Youth At Risk for Human Trafficking Are Criminalized by the System Designed to Help – Expert Suggests Better Way


COLUMBUS, Ohio – Dr. Karen Countryman-Roswurm from the Center for Combating Human Trafficking exposed how flaws in the current system designed to help actually lead to the criminalization of children and teens at an Ohio Adolescent Health Centers (OAHC) event last Monday.

She and her Center have devised a better method she shared with attendees call the Lotus Anti-Trafficking Model. The doctor presented some details about the plan in an after-lunch session and provided recommended sources for additional information such as Shared Hope International’s state report cards and the Polaris Project.

Dr. Countryman-Roswurm explained to dozens of Ohioans who work with teens, at-risk youth and trafficked children, that the focus in human trafficking (HT) largely continues to be on arresting the women and children who are the victims, but not always to help them.

Those who are trafficked are more often arrested and prosecuted than the pimps and the Johns who are exploiting them. The result is compounded trauma and further victimization from those who should be a source of hope and help.

“True demand reduction requires that we address the more systemic, adaptive challenges that are woven into the very fabric of our country – the ism’s. And it means we shift our focus to holistic health, education, healthy communication and relationships, equal access, etc.,” the doctor said.

She provided The Ohio Star with an example of the system criminalizing the victim from her blog, “Justice for Hope.” Dr. Countryman-Roswurm wrote:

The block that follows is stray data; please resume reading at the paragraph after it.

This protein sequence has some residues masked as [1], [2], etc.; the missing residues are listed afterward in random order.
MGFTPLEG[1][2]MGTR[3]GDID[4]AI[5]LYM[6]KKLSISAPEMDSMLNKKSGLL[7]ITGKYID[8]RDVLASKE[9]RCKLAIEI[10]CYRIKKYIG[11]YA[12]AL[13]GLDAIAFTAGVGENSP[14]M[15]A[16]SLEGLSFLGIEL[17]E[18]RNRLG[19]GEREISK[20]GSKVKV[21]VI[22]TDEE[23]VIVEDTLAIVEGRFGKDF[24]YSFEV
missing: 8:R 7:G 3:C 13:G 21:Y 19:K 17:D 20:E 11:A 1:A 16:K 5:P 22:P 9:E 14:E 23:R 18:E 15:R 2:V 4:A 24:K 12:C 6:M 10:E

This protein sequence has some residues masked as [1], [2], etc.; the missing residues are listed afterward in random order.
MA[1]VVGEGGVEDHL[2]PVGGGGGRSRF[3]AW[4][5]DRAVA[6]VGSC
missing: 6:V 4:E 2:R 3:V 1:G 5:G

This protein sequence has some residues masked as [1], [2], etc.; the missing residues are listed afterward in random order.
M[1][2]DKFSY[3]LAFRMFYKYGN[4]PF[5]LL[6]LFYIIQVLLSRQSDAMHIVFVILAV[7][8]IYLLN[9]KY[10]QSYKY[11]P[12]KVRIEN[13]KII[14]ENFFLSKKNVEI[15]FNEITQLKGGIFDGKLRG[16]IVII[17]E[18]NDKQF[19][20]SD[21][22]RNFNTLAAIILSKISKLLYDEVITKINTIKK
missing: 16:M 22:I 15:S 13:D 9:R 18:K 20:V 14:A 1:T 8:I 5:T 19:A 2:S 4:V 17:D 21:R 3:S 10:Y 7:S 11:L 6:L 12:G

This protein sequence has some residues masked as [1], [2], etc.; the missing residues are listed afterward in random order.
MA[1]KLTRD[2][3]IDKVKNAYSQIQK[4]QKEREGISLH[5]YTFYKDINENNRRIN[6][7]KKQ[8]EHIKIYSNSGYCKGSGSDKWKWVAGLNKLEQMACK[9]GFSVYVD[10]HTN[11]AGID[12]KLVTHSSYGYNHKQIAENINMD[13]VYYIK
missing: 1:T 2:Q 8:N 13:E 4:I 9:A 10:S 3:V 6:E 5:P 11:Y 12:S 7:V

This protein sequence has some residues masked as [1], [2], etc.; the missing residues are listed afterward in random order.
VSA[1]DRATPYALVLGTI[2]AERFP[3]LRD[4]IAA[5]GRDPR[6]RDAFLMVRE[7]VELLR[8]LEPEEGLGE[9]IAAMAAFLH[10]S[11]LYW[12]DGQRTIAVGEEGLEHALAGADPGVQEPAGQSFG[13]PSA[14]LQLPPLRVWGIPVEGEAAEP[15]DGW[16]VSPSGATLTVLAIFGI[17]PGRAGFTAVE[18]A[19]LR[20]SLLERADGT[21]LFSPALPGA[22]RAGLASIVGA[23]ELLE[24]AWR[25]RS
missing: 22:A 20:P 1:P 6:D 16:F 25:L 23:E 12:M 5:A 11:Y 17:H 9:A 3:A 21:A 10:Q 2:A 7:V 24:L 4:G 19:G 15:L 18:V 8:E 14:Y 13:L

A minor victim of human trafficking herself, Hope remained under the control of a perpetrator who, as typical in trafficking situations, utilized her social media account to attempt contact with one of her peers. Thus, while the attempt was unsuccessful, and the perpetrator never made direct contact with nor exploited Hope’s peer, such interaction is deemed as “recruitment” under the action element of the crime of human trafficking. For this, there is an opportunity to prosecute Hope for human trafficking.”

Hope was charged and convinced to accept a plea deal, a common occurrence for HT victims who do not understand their legal rights. The government-provided lawyers rarely, if at all, dig deep enough into their clients’ situations to find out the facts, nor do they suggest alternatives to the plea deals. The attorneys assigned to work on behalf of these victims too often assume they are the guilty parties and are unwilling to dig beyond the surface.

A large percentage of those arrested for trafficking and being trafficked are minorities. Dr. Countryman-Roswurm expressed her strong desire to seek justice for poor, minority and foster children who are enslaved in that way. She also shared that she is half Swedish, half-Native American from the Blackfoot Tribe, a former foster kid and understands trafficking first hand. Her personal experiences have propelled her to action.

“I am very aware of racism and other ‘isms, but this seminar gave me increased empathy for the victims. Human trafficking is sometimes portrayed as a racist issue causing more victimization. Human Trafficking is, in reality, a symptom of a much greater problem showing that humans can be very deceptive and evil. Oh, how we wish humans were basically good, but the truth is revealed in the darkest depths of this issue,” President of OAHC and Relationships Under Construction Catherine Wood said.

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Beth Lear is a reporter at The Ohio Star.  Follow Beth on Twitter.  Email tips to [email protected].






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